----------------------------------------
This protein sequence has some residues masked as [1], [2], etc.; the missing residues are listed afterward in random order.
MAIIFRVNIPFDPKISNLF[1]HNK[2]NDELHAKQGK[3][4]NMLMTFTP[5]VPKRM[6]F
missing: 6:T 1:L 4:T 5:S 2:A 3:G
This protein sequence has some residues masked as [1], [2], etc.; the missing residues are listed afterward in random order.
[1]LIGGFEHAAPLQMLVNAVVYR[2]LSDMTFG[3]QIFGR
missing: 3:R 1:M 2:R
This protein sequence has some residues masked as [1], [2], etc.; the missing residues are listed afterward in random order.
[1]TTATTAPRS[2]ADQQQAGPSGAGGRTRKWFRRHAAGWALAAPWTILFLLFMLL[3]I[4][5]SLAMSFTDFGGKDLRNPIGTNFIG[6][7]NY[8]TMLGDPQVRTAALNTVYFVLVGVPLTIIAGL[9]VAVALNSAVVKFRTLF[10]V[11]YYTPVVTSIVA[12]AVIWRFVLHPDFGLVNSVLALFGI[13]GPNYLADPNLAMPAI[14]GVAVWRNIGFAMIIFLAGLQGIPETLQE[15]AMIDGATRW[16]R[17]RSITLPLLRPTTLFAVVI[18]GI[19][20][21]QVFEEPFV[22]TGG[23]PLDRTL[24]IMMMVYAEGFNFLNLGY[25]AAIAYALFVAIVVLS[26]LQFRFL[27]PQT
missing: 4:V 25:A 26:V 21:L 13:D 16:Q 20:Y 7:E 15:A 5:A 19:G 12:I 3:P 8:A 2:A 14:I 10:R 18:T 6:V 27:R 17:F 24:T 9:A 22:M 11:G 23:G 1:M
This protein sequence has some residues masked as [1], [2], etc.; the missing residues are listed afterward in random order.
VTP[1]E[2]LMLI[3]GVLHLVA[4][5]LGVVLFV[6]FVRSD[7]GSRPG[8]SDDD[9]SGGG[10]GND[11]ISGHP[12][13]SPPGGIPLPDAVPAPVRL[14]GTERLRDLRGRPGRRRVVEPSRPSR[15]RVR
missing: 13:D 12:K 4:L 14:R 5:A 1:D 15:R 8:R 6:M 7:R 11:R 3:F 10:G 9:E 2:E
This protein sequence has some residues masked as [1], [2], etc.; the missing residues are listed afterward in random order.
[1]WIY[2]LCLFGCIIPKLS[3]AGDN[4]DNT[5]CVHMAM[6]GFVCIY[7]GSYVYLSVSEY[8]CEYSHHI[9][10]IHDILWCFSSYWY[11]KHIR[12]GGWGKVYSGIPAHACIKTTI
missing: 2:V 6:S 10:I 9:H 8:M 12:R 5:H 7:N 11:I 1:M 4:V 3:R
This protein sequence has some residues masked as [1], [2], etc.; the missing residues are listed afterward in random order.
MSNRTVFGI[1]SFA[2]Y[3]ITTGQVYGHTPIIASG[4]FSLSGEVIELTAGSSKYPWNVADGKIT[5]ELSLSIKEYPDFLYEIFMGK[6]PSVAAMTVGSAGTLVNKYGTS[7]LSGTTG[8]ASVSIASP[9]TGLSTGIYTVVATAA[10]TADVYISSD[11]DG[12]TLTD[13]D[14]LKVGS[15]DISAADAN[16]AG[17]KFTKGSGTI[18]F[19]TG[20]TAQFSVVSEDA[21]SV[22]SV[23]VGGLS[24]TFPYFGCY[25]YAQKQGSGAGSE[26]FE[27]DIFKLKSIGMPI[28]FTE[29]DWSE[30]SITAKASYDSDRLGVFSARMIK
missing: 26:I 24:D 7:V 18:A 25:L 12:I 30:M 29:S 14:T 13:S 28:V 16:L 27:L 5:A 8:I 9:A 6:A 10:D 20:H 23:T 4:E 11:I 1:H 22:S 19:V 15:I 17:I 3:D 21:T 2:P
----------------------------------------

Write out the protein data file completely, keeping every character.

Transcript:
This protein sequence has some residues masked as [1], [2], etc.; the missing residues are listed afterward in random order.
MAIIFRVNIPFDPKISNLF[1]HNK[2]NDELHAKQGK[3][4]NMLMTFTP[5]VPKRM[6]F
missing: 6:T 1:L 4:T 5:S 2:A 3:G
This protein sequence has some residues masked as [1], [2], etc.; the missing residues are listed afterward in random order.
[1]LIGGFEHAAPLQMLVNAVVYR[2]LSDMTFG[3]QIFGR
missing: 3:R 1:M 2:R
This protein sequence has some residues masked as [1], [2], etc.; the missing residues are listed afterward in random order.
[1]TTATTAPRS[2]ADQQQAGPSGAGGRTRKWFRRHAAGWALAAPWTILFLLFMLL[3]I[4][5]SLAMSFTDFGGKDLRNPIGTNFIG[6][7]NY[8]TMLGDPQVRTAALNTVYFVLVGVPLTIIAGL[9]VAVALNSAVVKFRTLF[10]V[11]YYTPVVTSIVA[12]AVIWRFVLHPDFGLVNSVLALFGI[13]GPNYLADPNLAMPAI[14]GVAVWRNIGFAMIIFLAGLQGIPETLQE[15]AMIDGATRW[16]R[17]RSITLPLLRPTTLFAVVI[18]GI[19][20][21]QVFEEPFV[22]TGG[23]PLDRTL[24]IMMMVYAEGFNFLNLGY[25]AAIAYALFVAIVVLS[26]LQFRFL[27]PQT
missing: 4:V 25:A 26:V 21:L 13:D 16:Q 20:Y 7:E 15:A 5:A 19:G 12:I 3:P 8:A 2:A 14:I 10:R 18:T 6:V 27:R 17:F 24:T 9:A 22:M 11:G 23:G 1:M
This protein sequence has some residues masked as [1], [2], etc.; the missing residues are listed afterward in random order.
VTP[1]E[2]LMLI[3]GVLHLVA[4][5]LGVVLFV[6]FVRSD[7]GSRPG[8]SDDD[9]SGGG[10]GND[11]ISGHP[12][13]SPPGGIPLPDAVPAPVRL[14]GTERLRDLRGRPGRRRVVEPSRPSR[15]RVR
missing: 13:D 12:K 4:L 14:R 5:A 1:D 15:R 8:R 6:M 7:R 11:R 3:F 10:G 9:E 2:E
This protein sequence has some residues masked as [1], [2], etc.; the missing residues are listed afterward in random order.
[1]WIY[2]LCLFGCIIPKLS[3]AGDN[4]DNT[5]CVHMAM[6]GFVCIY[7]GSYVYLSVSEY[8]CEYSHHI[9][10]IHDILWCFSSYWY[11]KHIR[12]GGWGKVYSGIPAHACIKTTI
missing: 2:V 6:S 10:I 9:H 8:M 12:R 5:H 7:N 11:I 1:M 4:V 3:R
This protein sequence has some residues masked as [1], [2], etc.; the missing residues are listed afterward in random order.
MSNRTVFGI[1]SFA[2]Y[3]ITTGQVYGHTPIIASG[4]FSLSGEVIELTAGSSKYPWNVADGKIT[5]ELSLSIKEYPDFLYEIFMGK[6]PSVAAMTVGSAGTLVNKYGTS[7]LSGTTG[8]ASVSIASP[9]TGLSTGIYTVVATAA[10]TADVYISSD[11]DG[12]TLTD[13]D[14]LKVGS[15]DISAADAN[16]AG[17]KFTKGSGTI[18]F[19]TG[20]TAQFSVVSEDA[21]SV[22]SV[23]VGGLS[24]TFPYFGCY[25]YAQKQGSGAGSE[26]FE[27]DIFKLKSIGMPI[28]FTE[29]DWSE[30]SITAKASYDSDRLGVFSARMIK
missing: 26:I 24:D 7:V 18:A 25:L 12:I 30:M 29:S 14:T 13:S 28:V 16:L 27:L 5:A 8:I 9:A 6:A 10:D 20:H 23:T 4:E 11:I 1:H 22:S 19:V 15:I 17:I 3:D 21:T 2:P